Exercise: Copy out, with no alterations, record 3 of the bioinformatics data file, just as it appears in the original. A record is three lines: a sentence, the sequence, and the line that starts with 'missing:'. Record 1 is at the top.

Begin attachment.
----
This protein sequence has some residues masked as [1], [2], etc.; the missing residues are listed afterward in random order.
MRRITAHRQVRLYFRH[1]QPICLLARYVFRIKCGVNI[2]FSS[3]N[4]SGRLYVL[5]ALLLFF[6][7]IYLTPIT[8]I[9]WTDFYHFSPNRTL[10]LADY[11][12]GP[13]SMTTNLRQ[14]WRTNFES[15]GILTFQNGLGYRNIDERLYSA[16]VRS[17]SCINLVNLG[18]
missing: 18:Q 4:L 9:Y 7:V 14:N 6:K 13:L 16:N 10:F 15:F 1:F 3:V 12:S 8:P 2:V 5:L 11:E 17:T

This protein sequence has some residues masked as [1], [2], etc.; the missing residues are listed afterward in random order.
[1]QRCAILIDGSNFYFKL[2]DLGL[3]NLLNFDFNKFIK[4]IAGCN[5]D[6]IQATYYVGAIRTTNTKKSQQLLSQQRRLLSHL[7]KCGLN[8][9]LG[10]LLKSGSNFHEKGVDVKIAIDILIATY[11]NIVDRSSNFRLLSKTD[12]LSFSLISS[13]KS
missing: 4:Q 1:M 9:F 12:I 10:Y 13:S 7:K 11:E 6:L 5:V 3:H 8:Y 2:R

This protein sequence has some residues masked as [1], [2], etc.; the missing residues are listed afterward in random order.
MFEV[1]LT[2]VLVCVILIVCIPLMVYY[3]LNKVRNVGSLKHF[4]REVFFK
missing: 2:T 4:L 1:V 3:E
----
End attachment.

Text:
This protein sequence has some residues masked as [1], [2], etc.; the missing residues are listed afterward in random order.
MFEV[1]LT[2]VLVCVILIVCIPLMVYY[3]LNKVRNVGSLKHF[4]REVFFK
missing: 2:T 4:L 1:V 3:E